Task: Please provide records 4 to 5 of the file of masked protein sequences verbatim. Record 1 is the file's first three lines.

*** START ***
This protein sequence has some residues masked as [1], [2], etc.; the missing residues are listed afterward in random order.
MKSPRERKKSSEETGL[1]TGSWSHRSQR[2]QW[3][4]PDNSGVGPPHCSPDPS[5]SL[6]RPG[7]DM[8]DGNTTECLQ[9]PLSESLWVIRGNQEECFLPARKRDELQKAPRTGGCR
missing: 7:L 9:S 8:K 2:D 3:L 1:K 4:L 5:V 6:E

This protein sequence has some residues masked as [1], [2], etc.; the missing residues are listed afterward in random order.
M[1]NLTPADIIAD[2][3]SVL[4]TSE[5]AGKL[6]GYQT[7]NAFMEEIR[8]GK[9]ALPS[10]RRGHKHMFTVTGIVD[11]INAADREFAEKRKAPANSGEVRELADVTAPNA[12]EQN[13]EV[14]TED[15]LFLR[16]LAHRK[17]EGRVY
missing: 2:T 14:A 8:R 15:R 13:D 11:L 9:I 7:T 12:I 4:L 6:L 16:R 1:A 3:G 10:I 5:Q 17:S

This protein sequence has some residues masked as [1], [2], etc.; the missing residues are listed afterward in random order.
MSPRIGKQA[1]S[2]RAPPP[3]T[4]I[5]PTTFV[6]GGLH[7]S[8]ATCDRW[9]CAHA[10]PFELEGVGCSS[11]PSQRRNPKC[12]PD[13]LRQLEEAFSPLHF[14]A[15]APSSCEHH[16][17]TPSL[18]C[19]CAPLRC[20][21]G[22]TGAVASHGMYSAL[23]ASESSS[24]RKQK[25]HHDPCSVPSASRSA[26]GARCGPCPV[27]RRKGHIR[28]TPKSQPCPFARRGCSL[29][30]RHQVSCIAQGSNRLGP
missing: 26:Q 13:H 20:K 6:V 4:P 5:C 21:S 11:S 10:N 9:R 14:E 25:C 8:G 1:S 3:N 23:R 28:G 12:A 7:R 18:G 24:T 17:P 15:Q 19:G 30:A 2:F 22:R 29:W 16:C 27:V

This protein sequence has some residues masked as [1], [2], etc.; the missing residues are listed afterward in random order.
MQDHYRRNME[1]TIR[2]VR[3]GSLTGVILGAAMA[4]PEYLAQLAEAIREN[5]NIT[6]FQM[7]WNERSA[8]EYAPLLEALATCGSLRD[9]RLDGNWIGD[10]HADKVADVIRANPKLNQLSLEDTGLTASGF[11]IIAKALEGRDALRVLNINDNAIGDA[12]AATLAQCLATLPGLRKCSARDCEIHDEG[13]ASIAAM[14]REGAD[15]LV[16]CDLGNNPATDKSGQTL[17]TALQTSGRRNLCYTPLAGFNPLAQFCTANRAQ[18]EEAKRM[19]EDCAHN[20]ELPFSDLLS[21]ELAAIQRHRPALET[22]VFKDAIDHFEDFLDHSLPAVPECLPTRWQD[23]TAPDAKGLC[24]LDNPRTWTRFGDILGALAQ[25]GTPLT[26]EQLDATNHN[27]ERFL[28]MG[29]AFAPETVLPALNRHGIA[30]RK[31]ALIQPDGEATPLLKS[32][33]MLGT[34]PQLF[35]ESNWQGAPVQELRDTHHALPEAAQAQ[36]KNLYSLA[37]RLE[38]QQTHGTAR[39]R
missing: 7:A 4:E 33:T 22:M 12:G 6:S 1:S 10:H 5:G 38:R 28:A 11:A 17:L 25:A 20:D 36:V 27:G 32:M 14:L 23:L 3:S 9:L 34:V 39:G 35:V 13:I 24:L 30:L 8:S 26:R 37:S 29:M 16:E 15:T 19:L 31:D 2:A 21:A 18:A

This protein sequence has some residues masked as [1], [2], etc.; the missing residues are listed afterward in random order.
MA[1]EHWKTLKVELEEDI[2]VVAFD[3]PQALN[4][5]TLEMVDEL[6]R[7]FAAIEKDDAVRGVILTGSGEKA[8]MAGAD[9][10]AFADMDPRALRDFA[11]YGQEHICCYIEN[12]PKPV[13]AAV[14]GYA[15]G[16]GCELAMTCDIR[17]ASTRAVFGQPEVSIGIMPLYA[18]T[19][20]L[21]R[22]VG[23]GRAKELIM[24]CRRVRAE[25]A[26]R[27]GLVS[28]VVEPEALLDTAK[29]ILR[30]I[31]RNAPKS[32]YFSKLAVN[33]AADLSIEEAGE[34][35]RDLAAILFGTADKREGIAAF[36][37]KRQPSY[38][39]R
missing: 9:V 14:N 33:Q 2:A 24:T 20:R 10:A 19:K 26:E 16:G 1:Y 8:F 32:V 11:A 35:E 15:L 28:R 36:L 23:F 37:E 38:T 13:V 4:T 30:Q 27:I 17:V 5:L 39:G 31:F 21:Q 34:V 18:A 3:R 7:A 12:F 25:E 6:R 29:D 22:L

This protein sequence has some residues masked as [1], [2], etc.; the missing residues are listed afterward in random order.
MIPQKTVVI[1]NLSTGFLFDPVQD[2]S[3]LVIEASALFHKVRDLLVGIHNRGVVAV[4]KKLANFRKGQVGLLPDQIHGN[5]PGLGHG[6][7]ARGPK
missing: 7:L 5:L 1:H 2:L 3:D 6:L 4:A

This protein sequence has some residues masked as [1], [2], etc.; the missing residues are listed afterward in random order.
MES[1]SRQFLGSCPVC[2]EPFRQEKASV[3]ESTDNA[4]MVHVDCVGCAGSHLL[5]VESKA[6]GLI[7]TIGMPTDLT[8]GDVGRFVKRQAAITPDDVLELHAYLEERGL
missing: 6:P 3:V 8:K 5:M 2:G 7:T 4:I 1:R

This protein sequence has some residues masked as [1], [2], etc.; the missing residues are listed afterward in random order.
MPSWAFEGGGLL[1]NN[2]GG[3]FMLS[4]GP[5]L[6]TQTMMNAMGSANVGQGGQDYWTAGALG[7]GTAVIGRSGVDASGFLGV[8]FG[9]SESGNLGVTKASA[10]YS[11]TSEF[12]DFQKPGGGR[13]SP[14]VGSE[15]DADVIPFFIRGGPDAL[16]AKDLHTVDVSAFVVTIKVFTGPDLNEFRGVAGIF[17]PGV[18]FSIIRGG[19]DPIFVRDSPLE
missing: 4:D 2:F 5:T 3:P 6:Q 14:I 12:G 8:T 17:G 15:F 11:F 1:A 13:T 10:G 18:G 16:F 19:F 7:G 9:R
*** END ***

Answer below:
This protein sequence has some residues masked as [1], [2], etc.; the missing residues are listed afterward in random order.
MQDHYRRNME[1]TIR[2]VR[3]GSLTGVILGAAMA[4]PEYLAQLAEAIREN[5]NIT[6]FQM[7]WNERSA[8]EYAPLLEALATCGSLRD[9]RLDGNWIGD[10]HADKVADVIRANPKLNQLSLEDTGLTASGF[11]IIAKALEGRDALRVLNINDNAIGDA[12]AATLAQCLATLPGLRKCSARDCEIHDEG[13]ASIAAM[14]REGAD[15]LV[16]CDLGNNPATDKSGQTL[17]TALQTSGRRNLCYTPLAGFNPLAQFCTANRAQ[18]EEAKRM[19]EDCAHN[20]ELPFSDLLS[21]ELAAIQRHRPALET[22]VFKDAIDHFEDFLDHSLPAVPECLPTRWQD[23]TAPDAKGLC[24]LDNPRTWTRFGDILGALAQ[25]GTPLT[26]EQLDATNHN[27]ERFL[28]MG[29]AFAPETVLPALNRHGIA[30]RK[31]ALIQPDGEATPLLKS[32][33]MLGT[34]PQLF[35]ESNWQGAPVQELRDTHHALPEAAQAQ[36]KNLYSLA[37]RLE[38]QQTHGTAR[39]R
missing: 7:A 4:E 33:T 22:M 12:G 6:S 1:S 10:H 5:G 38:R 28:A 11:A 17:L 25:A 20:D 36:V 27:G 32:M 14:L 23:L 3:S 9:L 34:V 39:G 35:V 13:I 24:L 30:L 8:S 26:R 37:S 29:M 16:E 15:T 19:L 31:D 2:A 21:A 18:A

This protein sequence has some residues masked as [1], [2], etc.; the missing residues are listed afterward in random order.
MA[1]EHWKTLKVELEEDI[2]VVAFD[3]PQALN[4][5]TLEMVDEL[6]R[7]FAAIEKDDAVRGVILTGSGEKA[8]MAGAD[9][10]AFADMDPRALRDFA[11]YGQEHICCYIEN[12]PKPV[13]AAV[14]GYA[15]G[16]GCELAMTCDIR[17]ASTRAVFGQPEVSIGIMPLYA[18]T[19][20]L[21]R[22]VG[23]GRAKELIM[24]CRRVRAE[25]A[26]R[27]GLVS[28]VVEPEALLDTAK[29]ILR[30]I[31]RNAPKS[32]YFSKLAVN[33]AADLSIEEAGE[34][35]RDLAAILFGTADKREGIAAF[36][37]KRQPSY[38][39]R
missing: 9:V 14:N 33:Q 2:A 24:T 20:R 10:A 19:K 26:E 16:G 1:Y 8:F 32:V 11:A 35:E 15:L 28:R 36:L 23:F 37:E 38:T 13:V 4:T 30:Q 27:I 17:V 5:L 39:G 31:F 21:Q 34:V 18:A 3:R 7:A 12:F 25:E 6:R 29:D 22:L